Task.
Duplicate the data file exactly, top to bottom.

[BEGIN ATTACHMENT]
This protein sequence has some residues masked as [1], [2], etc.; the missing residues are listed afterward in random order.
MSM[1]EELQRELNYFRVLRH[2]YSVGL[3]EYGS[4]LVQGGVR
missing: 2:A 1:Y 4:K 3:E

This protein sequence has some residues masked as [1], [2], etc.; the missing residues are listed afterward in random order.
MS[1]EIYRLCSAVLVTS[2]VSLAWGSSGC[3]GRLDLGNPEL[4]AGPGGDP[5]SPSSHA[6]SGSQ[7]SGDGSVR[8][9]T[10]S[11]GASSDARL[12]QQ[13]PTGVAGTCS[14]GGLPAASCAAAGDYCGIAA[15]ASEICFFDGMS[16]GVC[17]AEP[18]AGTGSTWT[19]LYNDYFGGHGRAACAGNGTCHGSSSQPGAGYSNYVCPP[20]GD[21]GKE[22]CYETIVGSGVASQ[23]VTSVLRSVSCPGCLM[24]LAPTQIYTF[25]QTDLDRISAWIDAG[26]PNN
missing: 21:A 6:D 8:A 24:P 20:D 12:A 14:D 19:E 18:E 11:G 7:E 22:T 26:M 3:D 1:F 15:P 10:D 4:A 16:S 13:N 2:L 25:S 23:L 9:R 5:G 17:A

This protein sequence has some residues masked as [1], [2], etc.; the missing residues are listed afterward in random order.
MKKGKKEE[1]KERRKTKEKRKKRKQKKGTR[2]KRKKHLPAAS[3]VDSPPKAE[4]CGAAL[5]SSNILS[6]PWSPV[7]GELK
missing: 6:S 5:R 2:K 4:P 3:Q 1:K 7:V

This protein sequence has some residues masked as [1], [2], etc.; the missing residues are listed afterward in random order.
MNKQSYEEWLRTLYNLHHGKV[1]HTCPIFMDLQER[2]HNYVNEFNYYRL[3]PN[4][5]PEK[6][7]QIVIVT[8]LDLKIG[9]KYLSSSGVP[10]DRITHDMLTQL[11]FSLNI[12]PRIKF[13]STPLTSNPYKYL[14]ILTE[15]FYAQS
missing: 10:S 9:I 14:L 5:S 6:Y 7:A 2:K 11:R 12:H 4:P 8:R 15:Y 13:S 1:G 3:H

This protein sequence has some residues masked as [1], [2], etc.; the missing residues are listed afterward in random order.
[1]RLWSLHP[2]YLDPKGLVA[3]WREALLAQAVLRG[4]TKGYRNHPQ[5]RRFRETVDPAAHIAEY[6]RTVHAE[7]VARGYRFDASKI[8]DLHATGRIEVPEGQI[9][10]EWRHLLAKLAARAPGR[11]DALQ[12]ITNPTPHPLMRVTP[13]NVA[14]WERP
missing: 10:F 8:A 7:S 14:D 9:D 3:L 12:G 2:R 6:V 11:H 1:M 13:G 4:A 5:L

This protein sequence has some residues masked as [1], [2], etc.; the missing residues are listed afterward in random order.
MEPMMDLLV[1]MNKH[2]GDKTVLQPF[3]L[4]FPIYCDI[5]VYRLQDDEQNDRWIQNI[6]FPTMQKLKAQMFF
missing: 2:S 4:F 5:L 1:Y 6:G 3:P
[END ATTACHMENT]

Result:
This protein sequence has some residues masked as [1], [2], etc.; the missing residues are listed afterward in random order.
MSM[1]EELQRELNYFRVLRH[2]YSVGL[3]EYGS[4]LVQGGVR
missing: 2:A 1:Y 4:K 3:E

This protein sequence has some residues masked as [1], [2], etc.; the missing residues are listed afterward in random order.
MS[1]EIYRLCSAVLVTS[2]VSLAWGSSGC[3]GRLDLGNPEL[4]AGPGGDP[5]SPSSHA[6]SGSQ[7]SGDGSVR[8][9]T[10]S[11]GASSDARL[12]QQ[13]PTGVAGTCS[14]GGLPAASCAAAGDYCGIAA[15]ASEICFFDGMS[16]GVC[17]AEP[18]AGTGSTWT[19]LYNDYFGGHGRAACAGNGTCHGSSSQPGAGYSNYVCPP[20]GD[21]GKE[22]CYETIVGSGVASQ[23]VTSVLRSVSCPGCLM[24]LAPTQIYTF[25]QTDLDRISAWIDAG[26]PNN
missing: 21:A 6:D 8:A 24:P 20:D 12:A 14:D 19:E 18:E 11:G 7:E 22:T 26:M 3:D 1:F 15:P 10:D 4:A 16:S 13:N 2:L 25:S 23:L 9:R 5:G 17:A

This protein sequence has some residues masked as [1], [2], etc.; the missing residues are listed afterward in random order.
MKKGKKEE[1]KERRKTKEKRKKRKQKKGTR[2]KRKKHLPAAS[3]VDSPPKAE[4]CGAAL[5]SSNILS[6]PWSPV[7]GELK
missing: 6:S 5:R 2:K 4:P 3:Q 1:K 7:V

This protein sequence has some residues masked as [1], [2], etc.; the missing residues are listed afterward in random order.
MNKQSYEEWLRTLYNLHHGKV[1]HTCPIFMDLQER[2]HNYVNEFNYYRL[3]PN[4][5]PEK[6][7]QIVIVT[8]LDLKIG[9]KYLSSSGVP[10]DRITHDMLTQL[11]FSLNI[12]PRIKF[13]STPLTSNPYKYL[14]ILTE[15]FYAQS
missing: 10:S 9:I 14:L 5:S 6:Y 7:A 2:K 11:R 12:H 4:P 8:R 15:Y 13:S 1:G 3:H

This protein sequence has some residues masked as [1], [2], etc.; the missing residues are listed afterward in random order.
[1]RLWSLHP[2]YLDPKGLVA[3]WREALLAQAVLRG[4]TKGYRNHPQ[5]RRFRETVDPAAHIAEY[6]RTVHAE[7]VARGYRFDASKI[8]DLHATGRIEVPEGQI[9][10]EWRHLLAKLAARAPGR[11]DALQ[12]ITNPTPHPLMRVTP[13]NVA[14]WERP
missing: 10:F 8:A 7:S 14:D 9:D 3:L 12:G 2:R 6:V 11:H 1:M 13:G 4:A 5:L

This protein sequence has some residues masked as [1], [2], etc.; the missing residues are listed afterward in random order.
MEPMMDLLV[1]MNKH[2]GDKTVLQPF[3]L[4]FPIYCDI[5]VYRLQDDEQNDRWIQNI[6]FPTMQKLKAQMFF
missing: 2:S 4:F 5:L 1:Y 6:G 3:P